This small genus of high-elevation treelets is morphologically well defined, including two species of páramo treelets with small coriaceous or subcoriaceous leaves and funnel-shaped or campanulate flowers that can be purple or yellow with purple spots (Alvarez, 1996 ). Dunalia solanacea, which often appears nested within Saracha, does not share any obvious features with Saracha except for its high-elevation distribution and occurrence in the northern Andes. As noted, D. solanacea has a long terminal branch for all tree genes, raising the possibility that its placement within Saracha is an artifact. Moreover, although Saracha only appears monophyletic in ITS trees and not in LFY or waxy trees, we note the sister relationship of S. quitensis and S. punctata does appears in Bayesian analyses of LFY with PP 0.08 and in those of waxy with PP 0.33 (Appendix S1, see Supplemental Data accompanying the online version of this article). Thus, we consider it premature to conclude that Saracha is nonmonophyletic.

Vassobia
Among the genera of Iochrominae, Vassobia is the only one that appeared monophyletic in all analyses. Vassobia includes two southern Andean species with small, purple, campanulate, glabrous flowers: V. dichotoma a cloud forest tree restricted to Bolivia, and V. breviflora, a widespread spiny shrub (Hunziker, 1984 , 2001 ). The stapets of Vassobia are expanded to form small "auricles" similar to the appendages found in Eriolarynx (Hunziker, 2001 ). Considering that species of Eriolarynx formerly belonged to Vassobia, one might have expected a sister relationship between the genera. These data neither support nor strongly contradict this inference.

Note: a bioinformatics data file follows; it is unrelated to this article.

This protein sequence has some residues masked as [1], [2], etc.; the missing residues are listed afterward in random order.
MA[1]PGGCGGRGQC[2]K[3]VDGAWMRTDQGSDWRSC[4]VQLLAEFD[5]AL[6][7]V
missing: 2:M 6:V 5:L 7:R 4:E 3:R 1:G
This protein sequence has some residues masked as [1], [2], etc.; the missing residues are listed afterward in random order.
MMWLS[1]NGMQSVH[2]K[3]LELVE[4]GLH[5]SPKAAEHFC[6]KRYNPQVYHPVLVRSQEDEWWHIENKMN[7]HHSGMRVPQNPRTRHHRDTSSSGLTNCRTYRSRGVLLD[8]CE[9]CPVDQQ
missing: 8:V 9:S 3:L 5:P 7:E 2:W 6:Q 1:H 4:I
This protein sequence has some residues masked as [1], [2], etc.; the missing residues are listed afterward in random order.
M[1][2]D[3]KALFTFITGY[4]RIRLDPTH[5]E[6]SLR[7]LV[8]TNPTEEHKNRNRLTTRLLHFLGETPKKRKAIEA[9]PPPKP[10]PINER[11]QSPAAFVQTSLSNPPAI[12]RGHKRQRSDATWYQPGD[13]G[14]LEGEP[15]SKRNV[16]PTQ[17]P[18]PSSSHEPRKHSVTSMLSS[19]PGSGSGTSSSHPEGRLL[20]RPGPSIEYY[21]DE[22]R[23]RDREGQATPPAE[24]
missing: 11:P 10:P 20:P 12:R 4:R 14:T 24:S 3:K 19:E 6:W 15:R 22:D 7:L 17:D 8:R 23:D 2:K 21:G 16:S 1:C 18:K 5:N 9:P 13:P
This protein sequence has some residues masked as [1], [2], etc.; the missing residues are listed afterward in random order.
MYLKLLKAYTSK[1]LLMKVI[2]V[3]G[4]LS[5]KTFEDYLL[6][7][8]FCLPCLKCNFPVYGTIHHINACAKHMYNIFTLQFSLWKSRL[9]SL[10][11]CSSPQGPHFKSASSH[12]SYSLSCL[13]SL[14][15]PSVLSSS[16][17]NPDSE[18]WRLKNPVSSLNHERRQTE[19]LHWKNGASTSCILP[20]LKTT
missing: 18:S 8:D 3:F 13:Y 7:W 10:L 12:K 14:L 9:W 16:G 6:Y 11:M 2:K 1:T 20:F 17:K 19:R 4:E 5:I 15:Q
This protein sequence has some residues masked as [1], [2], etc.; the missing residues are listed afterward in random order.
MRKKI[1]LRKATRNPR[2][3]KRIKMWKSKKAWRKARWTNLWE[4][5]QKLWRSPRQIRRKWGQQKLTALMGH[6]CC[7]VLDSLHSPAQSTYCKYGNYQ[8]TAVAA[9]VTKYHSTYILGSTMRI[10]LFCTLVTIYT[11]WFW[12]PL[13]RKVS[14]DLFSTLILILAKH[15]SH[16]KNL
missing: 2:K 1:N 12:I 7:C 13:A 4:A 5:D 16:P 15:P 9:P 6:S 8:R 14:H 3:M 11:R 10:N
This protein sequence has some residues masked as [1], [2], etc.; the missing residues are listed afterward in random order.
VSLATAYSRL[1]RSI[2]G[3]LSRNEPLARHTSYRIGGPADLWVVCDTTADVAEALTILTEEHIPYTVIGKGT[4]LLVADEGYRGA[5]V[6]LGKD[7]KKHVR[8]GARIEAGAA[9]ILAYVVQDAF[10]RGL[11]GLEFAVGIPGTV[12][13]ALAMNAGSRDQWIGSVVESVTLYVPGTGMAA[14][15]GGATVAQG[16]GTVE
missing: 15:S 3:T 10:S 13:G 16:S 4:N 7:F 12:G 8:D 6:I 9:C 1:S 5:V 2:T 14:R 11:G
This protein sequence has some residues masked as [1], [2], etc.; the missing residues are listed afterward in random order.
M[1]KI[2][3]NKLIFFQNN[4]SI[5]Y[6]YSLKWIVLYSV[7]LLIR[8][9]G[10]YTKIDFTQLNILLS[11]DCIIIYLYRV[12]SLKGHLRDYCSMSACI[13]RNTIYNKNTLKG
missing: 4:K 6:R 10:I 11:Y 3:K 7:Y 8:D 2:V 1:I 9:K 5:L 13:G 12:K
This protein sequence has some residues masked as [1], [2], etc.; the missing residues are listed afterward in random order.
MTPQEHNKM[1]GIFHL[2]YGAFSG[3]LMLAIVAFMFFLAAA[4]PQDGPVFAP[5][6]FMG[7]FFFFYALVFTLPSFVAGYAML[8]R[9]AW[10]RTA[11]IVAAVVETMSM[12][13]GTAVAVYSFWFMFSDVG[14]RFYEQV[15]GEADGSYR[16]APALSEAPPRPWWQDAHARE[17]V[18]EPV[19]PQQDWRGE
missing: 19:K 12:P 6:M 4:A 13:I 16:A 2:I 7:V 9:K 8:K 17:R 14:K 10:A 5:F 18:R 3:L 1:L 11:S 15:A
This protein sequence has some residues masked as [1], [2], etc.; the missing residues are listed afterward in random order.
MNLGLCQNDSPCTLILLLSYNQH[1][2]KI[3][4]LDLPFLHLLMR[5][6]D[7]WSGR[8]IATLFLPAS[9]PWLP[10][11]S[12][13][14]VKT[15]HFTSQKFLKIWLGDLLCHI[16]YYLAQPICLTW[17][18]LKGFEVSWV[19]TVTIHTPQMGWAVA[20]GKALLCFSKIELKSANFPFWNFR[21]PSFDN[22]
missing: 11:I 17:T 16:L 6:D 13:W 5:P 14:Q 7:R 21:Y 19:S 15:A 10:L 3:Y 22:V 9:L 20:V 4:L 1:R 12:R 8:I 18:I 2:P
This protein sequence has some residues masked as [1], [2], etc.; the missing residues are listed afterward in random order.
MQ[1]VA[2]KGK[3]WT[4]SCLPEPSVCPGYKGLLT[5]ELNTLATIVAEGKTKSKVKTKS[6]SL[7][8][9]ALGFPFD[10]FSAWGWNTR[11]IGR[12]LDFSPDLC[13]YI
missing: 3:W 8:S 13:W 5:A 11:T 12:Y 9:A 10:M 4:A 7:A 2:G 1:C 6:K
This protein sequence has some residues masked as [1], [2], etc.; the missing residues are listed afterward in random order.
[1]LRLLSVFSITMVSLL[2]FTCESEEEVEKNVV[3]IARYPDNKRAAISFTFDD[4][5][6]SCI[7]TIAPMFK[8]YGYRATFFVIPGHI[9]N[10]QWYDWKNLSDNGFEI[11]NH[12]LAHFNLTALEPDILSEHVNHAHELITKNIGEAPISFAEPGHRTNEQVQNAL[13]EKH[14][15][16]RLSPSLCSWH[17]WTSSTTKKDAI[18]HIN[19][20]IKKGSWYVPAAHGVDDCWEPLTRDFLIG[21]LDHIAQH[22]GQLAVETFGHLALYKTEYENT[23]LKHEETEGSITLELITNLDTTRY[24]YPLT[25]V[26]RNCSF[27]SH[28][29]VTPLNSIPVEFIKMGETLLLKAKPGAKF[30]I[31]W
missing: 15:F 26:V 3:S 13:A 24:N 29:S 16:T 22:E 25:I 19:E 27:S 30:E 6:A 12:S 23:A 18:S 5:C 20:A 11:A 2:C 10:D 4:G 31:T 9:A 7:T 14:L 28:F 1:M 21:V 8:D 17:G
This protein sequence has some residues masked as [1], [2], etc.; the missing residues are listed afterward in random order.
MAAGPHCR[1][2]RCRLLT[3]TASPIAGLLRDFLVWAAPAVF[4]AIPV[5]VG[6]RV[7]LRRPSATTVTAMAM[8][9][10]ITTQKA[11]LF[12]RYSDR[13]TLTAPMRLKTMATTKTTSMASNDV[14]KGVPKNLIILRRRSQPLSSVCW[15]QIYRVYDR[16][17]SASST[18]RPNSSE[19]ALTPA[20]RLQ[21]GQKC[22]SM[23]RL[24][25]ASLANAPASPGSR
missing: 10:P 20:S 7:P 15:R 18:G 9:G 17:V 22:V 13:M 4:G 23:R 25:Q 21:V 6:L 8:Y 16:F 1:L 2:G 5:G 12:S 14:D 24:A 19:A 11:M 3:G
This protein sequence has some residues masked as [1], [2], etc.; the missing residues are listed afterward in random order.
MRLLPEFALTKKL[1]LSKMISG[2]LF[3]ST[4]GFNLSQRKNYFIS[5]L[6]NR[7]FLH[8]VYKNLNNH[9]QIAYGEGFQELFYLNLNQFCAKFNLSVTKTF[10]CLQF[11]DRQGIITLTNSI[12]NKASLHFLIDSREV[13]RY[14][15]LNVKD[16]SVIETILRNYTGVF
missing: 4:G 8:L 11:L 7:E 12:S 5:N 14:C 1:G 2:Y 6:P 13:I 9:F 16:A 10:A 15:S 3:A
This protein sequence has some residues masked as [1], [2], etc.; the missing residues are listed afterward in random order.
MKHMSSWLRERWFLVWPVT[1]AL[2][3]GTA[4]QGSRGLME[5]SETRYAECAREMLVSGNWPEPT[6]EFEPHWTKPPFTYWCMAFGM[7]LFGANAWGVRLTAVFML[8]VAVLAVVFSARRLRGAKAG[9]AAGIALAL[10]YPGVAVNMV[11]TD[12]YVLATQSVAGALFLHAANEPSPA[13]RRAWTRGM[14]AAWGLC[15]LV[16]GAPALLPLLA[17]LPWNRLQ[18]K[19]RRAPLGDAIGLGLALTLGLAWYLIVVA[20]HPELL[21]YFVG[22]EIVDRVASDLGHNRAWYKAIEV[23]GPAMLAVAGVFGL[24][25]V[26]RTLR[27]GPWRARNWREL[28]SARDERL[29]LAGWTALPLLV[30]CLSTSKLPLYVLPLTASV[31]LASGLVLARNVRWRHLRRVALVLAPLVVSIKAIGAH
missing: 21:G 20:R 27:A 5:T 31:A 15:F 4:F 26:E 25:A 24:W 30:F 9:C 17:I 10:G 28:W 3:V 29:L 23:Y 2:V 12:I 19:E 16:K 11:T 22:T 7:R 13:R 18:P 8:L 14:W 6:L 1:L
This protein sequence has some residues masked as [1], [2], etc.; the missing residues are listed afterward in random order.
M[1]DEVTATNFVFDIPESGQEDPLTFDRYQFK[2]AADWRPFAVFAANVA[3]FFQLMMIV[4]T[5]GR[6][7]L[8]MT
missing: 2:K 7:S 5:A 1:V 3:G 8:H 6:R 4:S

Hybridization in Iochrominae
Identifying hybrid taxa is a challenge for phylogenetics because reticulation erodes the strictly tree-like process of evolution assumed by most phylogenetic methods (McDade, 1990 ). Nonetheless, even when species trees are reticulate, gene trees will be strictly divergent structures so long as the rate of intragenic recombination is low relative to the rate at which lineage sorting occurs. Given that homoploid hybrid taxa potentially carry genetic contributions from one or both parents, we may observe divergent alleles on a single gene tree (with alleles associated with each parent) or disagreement among gene trees, with hybrid alleles appearing related to one parental lineage on one tree and to the other parent on a different gene tree. Thus, we can test hypotheses of hybrid ancestry by identifying divergent alleles or points of conflict among gene trees (Doyle, 1992 ; Maddison, 1997 ). In this study, our sampling included three taxa, Iochroma ayabacense, I. "sagasteguii," and I. stenanthum, which we had hypothesized to be of hybrid origin due to their distribution and morphology.